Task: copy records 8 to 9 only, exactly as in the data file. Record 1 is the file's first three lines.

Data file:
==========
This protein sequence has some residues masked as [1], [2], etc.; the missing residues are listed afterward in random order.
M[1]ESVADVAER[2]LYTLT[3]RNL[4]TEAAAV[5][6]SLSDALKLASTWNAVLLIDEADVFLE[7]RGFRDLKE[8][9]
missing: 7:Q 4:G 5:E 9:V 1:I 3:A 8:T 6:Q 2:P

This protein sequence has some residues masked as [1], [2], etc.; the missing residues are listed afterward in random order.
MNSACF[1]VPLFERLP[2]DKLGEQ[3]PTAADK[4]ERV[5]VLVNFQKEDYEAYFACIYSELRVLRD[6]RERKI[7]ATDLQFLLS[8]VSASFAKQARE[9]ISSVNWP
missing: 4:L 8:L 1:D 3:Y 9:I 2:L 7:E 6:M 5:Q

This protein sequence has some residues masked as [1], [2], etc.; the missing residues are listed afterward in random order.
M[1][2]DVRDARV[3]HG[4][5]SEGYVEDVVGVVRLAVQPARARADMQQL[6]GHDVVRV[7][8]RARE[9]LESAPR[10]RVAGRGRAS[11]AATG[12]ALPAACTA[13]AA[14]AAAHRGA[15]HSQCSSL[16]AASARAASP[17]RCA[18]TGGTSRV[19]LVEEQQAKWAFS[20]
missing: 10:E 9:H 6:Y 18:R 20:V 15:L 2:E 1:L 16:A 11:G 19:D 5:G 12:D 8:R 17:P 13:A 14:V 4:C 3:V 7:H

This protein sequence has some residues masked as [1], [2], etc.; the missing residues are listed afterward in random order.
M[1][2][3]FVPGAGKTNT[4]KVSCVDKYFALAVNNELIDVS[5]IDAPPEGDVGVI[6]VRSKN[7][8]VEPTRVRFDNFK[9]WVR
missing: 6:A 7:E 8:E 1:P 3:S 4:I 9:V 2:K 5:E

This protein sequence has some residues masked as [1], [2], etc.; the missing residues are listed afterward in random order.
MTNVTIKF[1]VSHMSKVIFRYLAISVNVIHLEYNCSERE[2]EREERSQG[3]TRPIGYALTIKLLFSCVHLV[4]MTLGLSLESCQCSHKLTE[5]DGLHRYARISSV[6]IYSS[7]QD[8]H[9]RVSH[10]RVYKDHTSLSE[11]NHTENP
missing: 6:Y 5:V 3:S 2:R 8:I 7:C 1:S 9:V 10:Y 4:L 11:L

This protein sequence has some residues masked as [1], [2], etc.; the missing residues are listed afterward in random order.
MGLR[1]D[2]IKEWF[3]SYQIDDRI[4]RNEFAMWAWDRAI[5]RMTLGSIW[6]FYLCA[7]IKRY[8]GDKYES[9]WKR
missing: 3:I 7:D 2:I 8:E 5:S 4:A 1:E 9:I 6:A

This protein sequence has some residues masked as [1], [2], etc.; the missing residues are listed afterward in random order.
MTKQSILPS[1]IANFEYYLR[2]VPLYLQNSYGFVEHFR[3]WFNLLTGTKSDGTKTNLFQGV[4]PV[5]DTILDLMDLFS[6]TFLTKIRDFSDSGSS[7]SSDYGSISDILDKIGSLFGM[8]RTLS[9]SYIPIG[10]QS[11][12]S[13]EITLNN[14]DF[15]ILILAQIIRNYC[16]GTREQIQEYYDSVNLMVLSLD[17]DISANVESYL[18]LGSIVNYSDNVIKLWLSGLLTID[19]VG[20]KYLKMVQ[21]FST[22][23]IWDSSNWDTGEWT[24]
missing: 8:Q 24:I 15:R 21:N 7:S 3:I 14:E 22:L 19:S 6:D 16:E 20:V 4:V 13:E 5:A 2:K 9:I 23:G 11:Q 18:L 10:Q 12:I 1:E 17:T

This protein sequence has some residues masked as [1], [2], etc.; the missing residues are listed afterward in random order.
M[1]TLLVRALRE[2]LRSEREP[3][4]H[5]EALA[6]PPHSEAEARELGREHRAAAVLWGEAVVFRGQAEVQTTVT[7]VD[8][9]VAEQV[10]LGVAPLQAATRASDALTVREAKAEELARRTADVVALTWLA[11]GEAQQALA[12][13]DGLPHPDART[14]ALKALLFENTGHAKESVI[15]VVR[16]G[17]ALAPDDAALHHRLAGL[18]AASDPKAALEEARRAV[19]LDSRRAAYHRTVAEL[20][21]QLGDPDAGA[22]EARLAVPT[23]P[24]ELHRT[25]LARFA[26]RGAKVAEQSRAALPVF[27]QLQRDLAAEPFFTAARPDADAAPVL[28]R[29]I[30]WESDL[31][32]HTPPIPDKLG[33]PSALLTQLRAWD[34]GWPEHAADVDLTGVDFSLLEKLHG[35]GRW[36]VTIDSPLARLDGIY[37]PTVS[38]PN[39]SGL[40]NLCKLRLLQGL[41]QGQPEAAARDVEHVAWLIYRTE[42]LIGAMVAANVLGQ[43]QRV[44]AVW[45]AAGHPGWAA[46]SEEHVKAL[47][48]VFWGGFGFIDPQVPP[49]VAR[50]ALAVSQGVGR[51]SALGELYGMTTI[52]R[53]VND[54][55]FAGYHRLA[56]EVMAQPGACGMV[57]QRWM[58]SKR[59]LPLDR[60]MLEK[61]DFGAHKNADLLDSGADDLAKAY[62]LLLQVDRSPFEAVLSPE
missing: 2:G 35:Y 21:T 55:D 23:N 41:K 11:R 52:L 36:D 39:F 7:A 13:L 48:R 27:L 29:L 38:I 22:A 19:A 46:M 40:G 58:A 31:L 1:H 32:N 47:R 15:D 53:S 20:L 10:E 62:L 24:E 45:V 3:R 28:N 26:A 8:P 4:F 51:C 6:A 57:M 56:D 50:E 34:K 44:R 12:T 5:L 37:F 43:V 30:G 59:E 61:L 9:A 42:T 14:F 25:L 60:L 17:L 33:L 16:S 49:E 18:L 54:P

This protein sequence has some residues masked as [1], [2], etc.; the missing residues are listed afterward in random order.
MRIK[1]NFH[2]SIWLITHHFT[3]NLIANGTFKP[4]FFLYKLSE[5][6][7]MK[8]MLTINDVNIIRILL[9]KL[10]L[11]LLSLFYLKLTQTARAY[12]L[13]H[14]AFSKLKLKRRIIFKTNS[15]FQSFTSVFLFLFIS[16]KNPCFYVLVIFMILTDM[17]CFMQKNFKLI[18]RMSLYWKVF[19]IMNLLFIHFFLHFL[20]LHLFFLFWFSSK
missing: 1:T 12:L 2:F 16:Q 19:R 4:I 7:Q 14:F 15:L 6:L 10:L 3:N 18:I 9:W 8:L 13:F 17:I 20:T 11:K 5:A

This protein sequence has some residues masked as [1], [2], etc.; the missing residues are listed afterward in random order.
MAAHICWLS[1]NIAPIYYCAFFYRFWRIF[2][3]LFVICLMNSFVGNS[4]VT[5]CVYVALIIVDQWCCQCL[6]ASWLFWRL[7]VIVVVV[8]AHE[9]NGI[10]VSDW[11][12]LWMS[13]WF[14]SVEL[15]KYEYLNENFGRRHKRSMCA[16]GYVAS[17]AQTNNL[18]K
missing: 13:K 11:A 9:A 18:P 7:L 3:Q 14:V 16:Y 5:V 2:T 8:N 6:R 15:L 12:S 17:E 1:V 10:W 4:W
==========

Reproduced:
This protein sequence has some residues masked as [1], [2], etc.; the missing residues are listed afterward in random order.
M[1]TLLVRALRE[2]LRSEREP[3][4]H[5]EALA[6]PPHSEAEARELGREHRAAAVLWGEAVVFRGQAEVQTTVT[7]VD[8][9]VAEQV[10]LGVAPLQAATRASDALTVREAKAEELARRTADVVALTWLA[11]GEAQQALA[12][13]DGLPHPDART[14]ALKALLFENTGHAKESVI[15]VVR[16]G[17]ALAPDDAALHHRLAGL[18]AASDPKAALEEARRAV[19]LDSRRAAYHRTVAEL[20][21]QLGDPDAGA[22]EARLAVPT[23]P[24]ELHRT[25]LARFA[26]RGAKVAEQSRAALPVF[27]QLQRDLAAEPFFTAARPDADAAPVL[28]R[29]I[30]WESDL[31][32]HTPPIPDKLG[33]PSALLTQLRAWD[34]GWPEHAADVDLTGVDFSLLEKLHG[35]GRW[36]VTIDSPLARLDGIY[37]PTVS[38]PN[39]SGL[40]NLCKLRLLQGL[41]QGQPEAAARDVEHVAWLIYRTE[42]LIGAMVAANVLGQ[43]QRV[44]AVW[45]AAGHPGWAA[46]SEEHVKAL[47][48]VFWGGFGFIDPQVPP[49]VAR[50]ALAVSQGVGR[51]SALGELYGMTTI[52]R[53]VND[54][55]FAGYHRLA[56]EVMAQPGACGMV[57]QRWM[58]SKR[59]LPLDR[60]MLEK[61]DFGAHKNADLLDSGADDLAKAY[62]LLLQVDRSPFEAVLSPE
missing: 2:G 35:Y 21:T 55:D 23:N 41:K 11:R 52:L 36:D 39:F 7:A 13:L 48:R 27:L 29:L 38:I 22:A 19:A 46:M 40:G 58:A 31:L 1:H 32:N 47:R 15:D 53:S 20:L 10:E 62:L 24:E 45:V 3:R 28:N 26:A 8:P 4:F 51:C 6:A 57:M 56:D 50:E 34:K 44:R 12:T 5:L 37:F 43:V 30:G 59:E 61:L 9:A 42:T 14:F 25:L 60:L 17:L 33:L 16:S 49:E 18:L 54:P

This protein sequence has some residues masked as [1], [2], etc.; the missing residues are listed afterward in random order.
MRIK[1]NFH[2]SIWLITHHFT[3]NLIANGTFKP[4]FFLYKLSE[5][6][7]MK[8]MLTINDVNIIRILL[9]KL[10]L[11]LLSLFYLKLTQTARAY[12]L[13]H[14]AFSKLKLKRRIIFKTNS[15]FQSFTSVFLFLFIS[16]KNPCFYVLVIFMILTDM[17]CFMQKNFKLI[18]RMSLYWKVF[19]IMNLLFIHFFLHFL[20]LHLFFLFWFSSK
missing: 1:T 12:L 2:F 16:Q 19:R 4:I 7:Q 14:F 15:L 6:L 10:L 3:N 18:I 9:W 8:L 13:F 17:I 20:T 11:K 5:A